IoT security considerations
The internet of things (IoT) is a very broad space covering many different sectors, however many of the security needs are similar. This article discusses some of the most important ones.
Secure boot and update
The first generation of IoT devices was relatively dumb. Devices were based on specialized hardware and used limited amounts of software.
However, the trend is very much towards reusing standardized hardware platforms and software stacks. This reuse has many positive impacts from time to market to computing power – but software reuse brings with it the risk that a vulnerability found in one platform can be exploited in another.
A key requirement we see again and again is for the secure over-the-air update of software – and the secure boot to ensure that only certified software can be downloaded or used.
This is a fundamental requirement of many industry standards, but is itself surprisingly complex to achieve at scale, especially if a failed update can “brick” a device and render it worthless.
A secure update is not just about cryptographic and clever software – it is about process and compliance. The Solar Winds attack demonstrated the result of illicit updates being pushed to [initially secure] devices.
Secure isolation and execution
Secure boot and update are a great first step – but if all software on the device runs at the same privilege, then any single vulnerability brings the whole house of cards down. This is not just about theoretical security – many industries require devices to be certified, and without appropriate isolation that means an expensive validation of every line of code, rather than just validation of the critical “trusted computing base”.
The Trusted Execution Environment (TEE) is a key technology here. It provides an isolated security-focused enclave, protected by the CPU hardware and secure boot. TEE Operating systems such as Trustonic Kinibi can be certified to a high degree and used for multiple security-focused applications.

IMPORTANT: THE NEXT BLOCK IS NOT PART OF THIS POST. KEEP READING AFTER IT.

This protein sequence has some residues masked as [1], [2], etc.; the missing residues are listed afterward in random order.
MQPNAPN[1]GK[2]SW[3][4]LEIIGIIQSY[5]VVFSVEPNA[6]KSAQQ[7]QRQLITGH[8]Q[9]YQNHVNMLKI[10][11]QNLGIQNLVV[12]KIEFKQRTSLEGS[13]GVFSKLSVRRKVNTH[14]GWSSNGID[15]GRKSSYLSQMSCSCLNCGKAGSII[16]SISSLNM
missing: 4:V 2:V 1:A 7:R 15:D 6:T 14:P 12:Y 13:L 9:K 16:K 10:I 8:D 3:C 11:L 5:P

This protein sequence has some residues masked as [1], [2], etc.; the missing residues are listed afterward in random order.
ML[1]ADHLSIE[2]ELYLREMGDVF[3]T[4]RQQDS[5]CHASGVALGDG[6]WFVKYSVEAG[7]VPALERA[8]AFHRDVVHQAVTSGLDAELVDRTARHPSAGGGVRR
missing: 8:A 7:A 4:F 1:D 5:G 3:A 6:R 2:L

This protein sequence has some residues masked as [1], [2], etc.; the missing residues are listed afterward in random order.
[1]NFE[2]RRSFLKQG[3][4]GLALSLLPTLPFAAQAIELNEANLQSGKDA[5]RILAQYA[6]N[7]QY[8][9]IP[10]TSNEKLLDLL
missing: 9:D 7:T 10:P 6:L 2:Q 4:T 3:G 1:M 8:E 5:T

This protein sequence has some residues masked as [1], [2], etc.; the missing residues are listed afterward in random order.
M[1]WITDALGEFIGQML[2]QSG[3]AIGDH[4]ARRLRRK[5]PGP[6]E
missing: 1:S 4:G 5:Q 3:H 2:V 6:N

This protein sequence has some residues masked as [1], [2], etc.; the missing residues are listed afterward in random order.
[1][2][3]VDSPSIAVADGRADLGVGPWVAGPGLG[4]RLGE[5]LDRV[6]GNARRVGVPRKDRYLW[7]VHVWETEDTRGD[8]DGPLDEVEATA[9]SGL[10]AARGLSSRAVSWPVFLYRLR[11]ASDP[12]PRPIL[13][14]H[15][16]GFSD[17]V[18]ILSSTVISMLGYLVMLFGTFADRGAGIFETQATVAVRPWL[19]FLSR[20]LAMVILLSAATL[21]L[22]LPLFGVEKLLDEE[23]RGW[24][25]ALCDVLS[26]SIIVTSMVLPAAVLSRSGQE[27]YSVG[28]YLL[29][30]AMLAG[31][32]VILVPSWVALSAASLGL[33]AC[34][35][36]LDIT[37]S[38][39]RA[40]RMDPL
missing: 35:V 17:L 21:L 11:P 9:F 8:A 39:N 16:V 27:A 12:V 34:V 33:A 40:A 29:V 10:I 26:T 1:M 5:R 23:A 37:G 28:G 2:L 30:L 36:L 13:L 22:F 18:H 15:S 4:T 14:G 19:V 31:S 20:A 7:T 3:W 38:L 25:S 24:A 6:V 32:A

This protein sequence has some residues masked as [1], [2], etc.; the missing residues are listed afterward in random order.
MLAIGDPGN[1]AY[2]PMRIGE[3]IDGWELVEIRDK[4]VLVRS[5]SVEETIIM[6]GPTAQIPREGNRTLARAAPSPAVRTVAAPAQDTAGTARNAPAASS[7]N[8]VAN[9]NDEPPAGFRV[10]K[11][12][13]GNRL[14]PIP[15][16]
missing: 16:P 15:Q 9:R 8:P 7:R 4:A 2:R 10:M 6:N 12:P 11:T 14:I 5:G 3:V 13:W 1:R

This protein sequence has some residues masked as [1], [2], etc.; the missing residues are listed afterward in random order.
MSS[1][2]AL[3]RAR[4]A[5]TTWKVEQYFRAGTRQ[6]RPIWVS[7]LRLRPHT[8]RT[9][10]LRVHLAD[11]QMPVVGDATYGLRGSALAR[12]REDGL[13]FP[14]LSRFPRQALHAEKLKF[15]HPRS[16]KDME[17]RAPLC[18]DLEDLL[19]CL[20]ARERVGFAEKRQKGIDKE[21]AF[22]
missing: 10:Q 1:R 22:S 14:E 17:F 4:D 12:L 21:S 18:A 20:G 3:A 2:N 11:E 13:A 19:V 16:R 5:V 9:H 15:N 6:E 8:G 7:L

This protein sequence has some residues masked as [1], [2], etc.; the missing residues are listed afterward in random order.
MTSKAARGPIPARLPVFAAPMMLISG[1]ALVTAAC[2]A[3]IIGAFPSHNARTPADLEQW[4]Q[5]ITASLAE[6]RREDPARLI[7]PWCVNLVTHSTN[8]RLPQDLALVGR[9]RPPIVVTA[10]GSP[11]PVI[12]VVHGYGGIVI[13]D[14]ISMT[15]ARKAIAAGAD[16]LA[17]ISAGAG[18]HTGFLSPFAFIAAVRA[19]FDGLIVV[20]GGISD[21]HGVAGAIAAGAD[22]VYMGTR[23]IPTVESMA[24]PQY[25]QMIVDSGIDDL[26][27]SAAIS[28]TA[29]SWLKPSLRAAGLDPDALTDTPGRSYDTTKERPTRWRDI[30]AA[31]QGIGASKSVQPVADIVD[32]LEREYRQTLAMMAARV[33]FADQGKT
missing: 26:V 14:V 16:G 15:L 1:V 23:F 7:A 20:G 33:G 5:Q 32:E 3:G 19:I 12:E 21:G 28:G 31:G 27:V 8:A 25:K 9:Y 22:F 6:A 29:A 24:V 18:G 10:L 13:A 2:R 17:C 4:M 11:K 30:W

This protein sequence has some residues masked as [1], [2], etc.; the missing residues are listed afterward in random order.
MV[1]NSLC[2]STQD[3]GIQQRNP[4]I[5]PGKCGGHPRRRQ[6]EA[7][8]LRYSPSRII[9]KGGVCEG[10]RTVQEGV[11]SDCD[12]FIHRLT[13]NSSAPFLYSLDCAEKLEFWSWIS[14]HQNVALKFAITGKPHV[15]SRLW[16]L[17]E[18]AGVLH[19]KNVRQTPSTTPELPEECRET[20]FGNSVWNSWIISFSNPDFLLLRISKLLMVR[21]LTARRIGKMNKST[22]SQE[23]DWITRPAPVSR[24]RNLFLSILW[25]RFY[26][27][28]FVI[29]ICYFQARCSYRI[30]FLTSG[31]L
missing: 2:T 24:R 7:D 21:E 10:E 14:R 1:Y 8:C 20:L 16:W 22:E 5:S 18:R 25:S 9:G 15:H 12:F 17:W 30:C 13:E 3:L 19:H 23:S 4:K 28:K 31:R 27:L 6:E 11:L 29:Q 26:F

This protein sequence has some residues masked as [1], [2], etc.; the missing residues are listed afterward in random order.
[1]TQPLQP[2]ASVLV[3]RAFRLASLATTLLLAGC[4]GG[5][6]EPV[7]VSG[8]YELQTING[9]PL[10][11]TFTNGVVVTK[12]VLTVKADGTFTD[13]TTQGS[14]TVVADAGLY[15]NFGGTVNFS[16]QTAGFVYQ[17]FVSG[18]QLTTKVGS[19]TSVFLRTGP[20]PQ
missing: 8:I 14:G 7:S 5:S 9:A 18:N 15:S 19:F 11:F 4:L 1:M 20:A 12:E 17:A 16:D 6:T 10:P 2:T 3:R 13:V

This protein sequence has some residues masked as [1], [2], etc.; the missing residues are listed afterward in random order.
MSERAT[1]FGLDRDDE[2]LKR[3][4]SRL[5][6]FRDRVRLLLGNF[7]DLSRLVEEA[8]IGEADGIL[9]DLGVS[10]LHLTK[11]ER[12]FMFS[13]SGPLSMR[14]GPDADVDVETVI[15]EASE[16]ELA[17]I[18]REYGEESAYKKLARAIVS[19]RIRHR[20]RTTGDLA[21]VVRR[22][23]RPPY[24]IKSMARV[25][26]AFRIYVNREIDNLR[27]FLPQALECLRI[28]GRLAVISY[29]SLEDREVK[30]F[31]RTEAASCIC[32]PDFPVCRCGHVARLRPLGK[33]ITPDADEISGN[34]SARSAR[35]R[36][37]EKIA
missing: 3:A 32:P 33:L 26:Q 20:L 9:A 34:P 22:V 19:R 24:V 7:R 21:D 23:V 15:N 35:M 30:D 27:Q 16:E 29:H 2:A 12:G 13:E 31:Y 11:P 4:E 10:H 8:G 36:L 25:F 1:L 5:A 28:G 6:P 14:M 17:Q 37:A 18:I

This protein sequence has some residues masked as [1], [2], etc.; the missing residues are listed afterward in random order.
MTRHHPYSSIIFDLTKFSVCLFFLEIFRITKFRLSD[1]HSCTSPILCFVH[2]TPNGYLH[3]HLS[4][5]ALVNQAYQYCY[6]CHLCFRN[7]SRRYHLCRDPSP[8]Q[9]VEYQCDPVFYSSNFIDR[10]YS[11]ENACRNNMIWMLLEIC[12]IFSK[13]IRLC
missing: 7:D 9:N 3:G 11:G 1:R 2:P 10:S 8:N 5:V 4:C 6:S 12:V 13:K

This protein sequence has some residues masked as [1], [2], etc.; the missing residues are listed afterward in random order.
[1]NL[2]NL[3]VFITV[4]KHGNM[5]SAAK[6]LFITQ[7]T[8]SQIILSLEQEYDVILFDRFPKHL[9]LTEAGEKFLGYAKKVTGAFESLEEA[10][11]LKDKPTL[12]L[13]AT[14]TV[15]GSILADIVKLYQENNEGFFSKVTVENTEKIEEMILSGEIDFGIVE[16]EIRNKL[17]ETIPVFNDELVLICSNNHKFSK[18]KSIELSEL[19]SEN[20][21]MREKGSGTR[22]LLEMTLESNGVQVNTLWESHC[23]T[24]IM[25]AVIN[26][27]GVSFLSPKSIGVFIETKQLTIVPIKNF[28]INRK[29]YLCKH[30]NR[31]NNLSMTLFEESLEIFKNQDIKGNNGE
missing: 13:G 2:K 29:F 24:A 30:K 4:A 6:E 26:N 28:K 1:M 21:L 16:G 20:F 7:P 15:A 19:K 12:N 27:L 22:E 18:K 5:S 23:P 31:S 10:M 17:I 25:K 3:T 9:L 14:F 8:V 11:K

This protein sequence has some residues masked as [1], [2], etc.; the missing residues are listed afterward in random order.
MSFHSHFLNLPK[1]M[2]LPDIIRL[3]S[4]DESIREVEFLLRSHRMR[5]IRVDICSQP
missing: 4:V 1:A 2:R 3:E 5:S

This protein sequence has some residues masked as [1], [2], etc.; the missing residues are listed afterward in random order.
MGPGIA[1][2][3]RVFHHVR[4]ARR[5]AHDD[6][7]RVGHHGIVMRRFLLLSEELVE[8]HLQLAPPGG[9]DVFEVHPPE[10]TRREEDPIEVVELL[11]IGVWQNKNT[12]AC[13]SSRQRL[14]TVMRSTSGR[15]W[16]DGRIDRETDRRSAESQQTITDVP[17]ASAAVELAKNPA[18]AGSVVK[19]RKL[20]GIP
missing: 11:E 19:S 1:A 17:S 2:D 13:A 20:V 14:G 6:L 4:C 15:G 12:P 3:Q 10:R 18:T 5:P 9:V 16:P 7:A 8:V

Unsurprisingly, TEEs are required or recommended by many industry standards and provide the best means of protecting code, user data, and cryptographic keys without having to resource to specialise in additional hardware.
Zero trust (In Networks)
A common security buzzword is “zero trust”. What this is really about, is reducing trust in external networks beyond your control. For a manufacturer of a smart home appliance that could live on any home network, or even a sensor in a smart city, relying on the network being secure is increasingly an impossible dream.
To achieve zero trust you need to identify and secure communications between the endpoints (typically the IoT device itself and a cloud service). This relies on establishing identity. PKI infrastructure is a great tool for this and can be used to allow devices to recognize the services they need to communicate with.
However, the opposite problem is harder to solve. Whilst PKI can use “client certificates” to allow the cloud to identify the client, deploying and storing those certificates is extremely challenging, especially if the individual devices are not physically secure.
One common approach is to give every device the same secret key (a ‘class key’). This is straightforward operationally, but if (or rather when) a single device is hacked and the key is stolen, every single device becomes insecure. A more robust – but complex – solution is to give devices individual keys, and individual identities.